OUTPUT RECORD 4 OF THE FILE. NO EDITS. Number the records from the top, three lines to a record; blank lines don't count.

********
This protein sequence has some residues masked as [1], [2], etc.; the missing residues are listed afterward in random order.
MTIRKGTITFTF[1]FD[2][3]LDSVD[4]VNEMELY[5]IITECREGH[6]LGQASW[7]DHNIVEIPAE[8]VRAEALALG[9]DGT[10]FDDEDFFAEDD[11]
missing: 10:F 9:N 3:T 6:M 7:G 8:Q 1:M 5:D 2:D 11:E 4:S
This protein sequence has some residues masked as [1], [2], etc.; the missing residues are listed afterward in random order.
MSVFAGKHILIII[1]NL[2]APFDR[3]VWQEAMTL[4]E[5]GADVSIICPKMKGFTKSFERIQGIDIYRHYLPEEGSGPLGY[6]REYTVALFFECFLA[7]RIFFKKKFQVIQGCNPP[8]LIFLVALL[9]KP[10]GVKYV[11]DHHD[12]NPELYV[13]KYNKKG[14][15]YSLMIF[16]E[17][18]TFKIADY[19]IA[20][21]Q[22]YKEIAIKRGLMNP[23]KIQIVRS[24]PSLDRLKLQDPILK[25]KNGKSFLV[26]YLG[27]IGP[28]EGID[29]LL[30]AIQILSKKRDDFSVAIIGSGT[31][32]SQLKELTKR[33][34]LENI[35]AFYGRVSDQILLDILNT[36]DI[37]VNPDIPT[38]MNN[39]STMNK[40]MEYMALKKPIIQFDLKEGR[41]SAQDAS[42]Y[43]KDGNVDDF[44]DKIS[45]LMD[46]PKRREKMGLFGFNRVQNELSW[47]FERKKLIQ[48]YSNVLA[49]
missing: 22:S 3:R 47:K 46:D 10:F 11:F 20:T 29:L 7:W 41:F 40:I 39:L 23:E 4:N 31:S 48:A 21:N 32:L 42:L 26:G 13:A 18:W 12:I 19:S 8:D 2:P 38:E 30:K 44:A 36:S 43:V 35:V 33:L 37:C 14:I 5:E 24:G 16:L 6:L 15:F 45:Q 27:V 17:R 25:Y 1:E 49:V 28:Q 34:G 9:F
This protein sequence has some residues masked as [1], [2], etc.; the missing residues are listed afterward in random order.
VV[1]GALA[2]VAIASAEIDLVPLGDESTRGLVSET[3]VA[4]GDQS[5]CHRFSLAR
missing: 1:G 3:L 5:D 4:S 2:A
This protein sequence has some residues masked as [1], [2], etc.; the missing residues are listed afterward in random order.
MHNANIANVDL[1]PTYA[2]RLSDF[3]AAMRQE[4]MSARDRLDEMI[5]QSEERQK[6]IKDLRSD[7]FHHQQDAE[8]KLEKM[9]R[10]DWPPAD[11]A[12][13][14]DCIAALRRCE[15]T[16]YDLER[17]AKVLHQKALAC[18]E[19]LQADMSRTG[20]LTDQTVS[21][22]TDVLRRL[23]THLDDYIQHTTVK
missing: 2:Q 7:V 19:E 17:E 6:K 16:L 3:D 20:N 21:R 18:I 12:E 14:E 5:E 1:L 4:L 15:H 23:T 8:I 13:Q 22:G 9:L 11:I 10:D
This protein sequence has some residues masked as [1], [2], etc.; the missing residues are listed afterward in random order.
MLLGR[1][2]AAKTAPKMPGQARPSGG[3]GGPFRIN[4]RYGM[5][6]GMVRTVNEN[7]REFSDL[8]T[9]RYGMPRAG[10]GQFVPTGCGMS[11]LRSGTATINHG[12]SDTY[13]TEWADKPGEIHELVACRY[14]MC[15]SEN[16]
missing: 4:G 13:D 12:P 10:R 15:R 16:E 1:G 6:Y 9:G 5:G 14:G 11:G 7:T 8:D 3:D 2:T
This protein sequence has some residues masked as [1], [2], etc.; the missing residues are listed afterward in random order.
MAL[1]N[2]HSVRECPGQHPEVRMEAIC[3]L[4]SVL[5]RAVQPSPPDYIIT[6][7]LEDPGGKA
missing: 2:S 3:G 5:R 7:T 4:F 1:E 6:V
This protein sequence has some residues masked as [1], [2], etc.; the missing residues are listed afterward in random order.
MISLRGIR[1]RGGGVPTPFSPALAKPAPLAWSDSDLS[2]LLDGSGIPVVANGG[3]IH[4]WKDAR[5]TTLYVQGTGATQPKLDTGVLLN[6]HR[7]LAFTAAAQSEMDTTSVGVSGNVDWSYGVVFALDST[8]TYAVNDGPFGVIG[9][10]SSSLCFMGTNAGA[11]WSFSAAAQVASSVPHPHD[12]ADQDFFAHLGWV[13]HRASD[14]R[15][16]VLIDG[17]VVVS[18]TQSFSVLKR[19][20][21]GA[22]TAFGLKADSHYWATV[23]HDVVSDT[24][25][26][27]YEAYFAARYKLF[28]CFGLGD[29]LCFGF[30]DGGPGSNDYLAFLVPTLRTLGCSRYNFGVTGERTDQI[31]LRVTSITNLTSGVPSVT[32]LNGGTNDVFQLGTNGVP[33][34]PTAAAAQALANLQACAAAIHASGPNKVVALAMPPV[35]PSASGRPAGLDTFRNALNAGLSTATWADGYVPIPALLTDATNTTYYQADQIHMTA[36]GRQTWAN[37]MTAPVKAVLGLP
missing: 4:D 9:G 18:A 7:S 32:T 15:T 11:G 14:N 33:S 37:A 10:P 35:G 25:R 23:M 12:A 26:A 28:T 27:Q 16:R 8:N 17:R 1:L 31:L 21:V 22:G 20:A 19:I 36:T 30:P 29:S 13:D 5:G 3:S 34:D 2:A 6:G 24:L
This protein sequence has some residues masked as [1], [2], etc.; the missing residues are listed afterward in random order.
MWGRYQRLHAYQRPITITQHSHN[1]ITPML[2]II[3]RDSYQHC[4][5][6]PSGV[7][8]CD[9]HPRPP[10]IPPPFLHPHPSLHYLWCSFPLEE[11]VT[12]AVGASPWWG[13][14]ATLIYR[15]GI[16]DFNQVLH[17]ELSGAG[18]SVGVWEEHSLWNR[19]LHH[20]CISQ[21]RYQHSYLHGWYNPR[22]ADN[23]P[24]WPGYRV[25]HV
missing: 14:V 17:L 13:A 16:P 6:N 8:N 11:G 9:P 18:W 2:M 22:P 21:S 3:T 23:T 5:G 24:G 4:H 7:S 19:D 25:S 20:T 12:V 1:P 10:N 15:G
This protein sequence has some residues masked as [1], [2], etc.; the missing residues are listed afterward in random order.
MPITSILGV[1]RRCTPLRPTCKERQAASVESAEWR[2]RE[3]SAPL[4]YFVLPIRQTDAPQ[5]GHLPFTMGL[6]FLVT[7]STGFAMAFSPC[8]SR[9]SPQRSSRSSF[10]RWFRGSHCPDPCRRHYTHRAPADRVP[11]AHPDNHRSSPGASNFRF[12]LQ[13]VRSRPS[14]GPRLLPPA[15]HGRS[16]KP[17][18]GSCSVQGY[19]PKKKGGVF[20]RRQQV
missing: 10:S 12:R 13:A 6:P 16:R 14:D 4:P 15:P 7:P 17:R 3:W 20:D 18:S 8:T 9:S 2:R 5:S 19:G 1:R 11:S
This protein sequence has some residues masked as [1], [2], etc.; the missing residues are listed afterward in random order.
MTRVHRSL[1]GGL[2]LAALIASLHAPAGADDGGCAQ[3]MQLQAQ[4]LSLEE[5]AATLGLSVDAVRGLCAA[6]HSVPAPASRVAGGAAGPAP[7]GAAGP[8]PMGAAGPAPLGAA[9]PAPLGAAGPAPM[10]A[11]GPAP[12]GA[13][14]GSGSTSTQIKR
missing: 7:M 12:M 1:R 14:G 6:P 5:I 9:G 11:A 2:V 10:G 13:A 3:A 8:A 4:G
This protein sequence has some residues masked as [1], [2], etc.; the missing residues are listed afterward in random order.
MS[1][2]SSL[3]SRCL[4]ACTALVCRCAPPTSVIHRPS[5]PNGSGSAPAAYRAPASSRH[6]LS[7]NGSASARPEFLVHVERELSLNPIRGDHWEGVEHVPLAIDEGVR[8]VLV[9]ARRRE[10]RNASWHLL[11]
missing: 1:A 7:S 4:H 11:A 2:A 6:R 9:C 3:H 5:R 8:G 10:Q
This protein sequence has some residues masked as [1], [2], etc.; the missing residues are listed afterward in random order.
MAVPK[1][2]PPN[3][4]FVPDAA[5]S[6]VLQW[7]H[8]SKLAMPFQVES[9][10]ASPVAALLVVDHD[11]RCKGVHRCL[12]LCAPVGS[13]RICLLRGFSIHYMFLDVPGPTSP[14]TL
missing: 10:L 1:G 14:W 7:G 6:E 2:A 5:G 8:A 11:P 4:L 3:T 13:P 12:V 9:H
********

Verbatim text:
This protein sequence has some residues masked as [1], [2], etc.; the missing residues are listed afterward in random order.
MHNANIANVDL[1]PTYA[2]RLSDF[3]AAMRQE[4]MSARDRLDEMI[5]QSEERQK[6]IKDLRSD[7]FHHQQDAE[8]KLEKM[9]R[10]DWPPAD[11]A[12][13][14]DCIAALRRCE[15]T[16]YDLER[17]AKVLHQKALAC[18]E[19]LQADMSRTG[20]LTDQTVS[21][22]TDVLRRL[23]THLDDYIQHTTVK
missing: 2:Q 7:V 19:E 17:E 6:K 16:L 3:D 20:N 21:R 18:I 12:E 14:E 5:E 1:L 4:L 15:H 23:T 8:I 13:Q 22:G 9:L 11:I 10:D